As a 14 year resident of Culver City it is encouraging to see current city staff and elected officials tackle difficult and sometimes thorny or loaded issues. This weekend’s community conversation around affordable housing is a prime example of matching forward thinking with substantive action. When I ran for city council last year I often spoke about affordability as a large concern not from a sense of self perseverance but because of the wide number of stories I’d heard from friends and neighbors who either had to move away or whose adult children had to either live at home or at a great distance from their families. I have high hopes for the outcome of the meeting on Saturday but it is just the start of a larger process. The planned rewrite of the city’s general plan and the eventual completion of a sustainability plan are part of this larger process I hope to see continue in Culver City.
Like many cities in across the US and in Southern California our building codes have not been modernized in many decades. An approach that embraces comprehensive change will allow the city to create affordable housing while modernizing other infrastructural elements. In the City of Los Angeles in November measure JJJ, an affordable housing measure, was voted in by Angelenos. The measure has various provisions but basically requires developers who apply for various waivers to build a percentage of affordable housing OR pay into an affordable housing fund. We will see how well the policy works in practice but Culver City should deeply study the elements of JJJ and other similar initiatives around the country that could provide the framework for an upgrade of our housing operating system.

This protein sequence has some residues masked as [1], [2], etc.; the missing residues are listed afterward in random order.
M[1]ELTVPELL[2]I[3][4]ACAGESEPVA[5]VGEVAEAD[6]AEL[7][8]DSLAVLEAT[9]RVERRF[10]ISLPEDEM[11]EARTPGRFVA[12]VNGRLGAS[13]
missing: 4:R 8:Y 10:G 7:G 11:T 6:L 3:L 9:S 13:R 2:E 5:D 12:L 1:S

Some potential elements to consider:
1. Allow for the building of smaller garden cottage homes on large lots.
2. Provide for increased density in various locations around the city (such as close to public transit corridors and freeways).
3. Requiring larger new residential developments to provide an increased percentage of affordable housing.
4. Study the feasibility the installation of solar panels and other renewable elements on city owned buildings. If the savings that accrued to Culver City School District in two short years are duplicable for the city the savings could be used to fund affordability initiatives.
5. Incentivize the Installation of Grey and Purple Water Systems in the building code.
6. Incentivize commercial and residential developments that incorporate or are built to facilitate the installation of solar and wind elements.
These are just a few of the plethora of potential options to consider. I sincerely hope to see many of the bright and professional Culver City community members who can share other ideas and expertise at the meeting this weekend.
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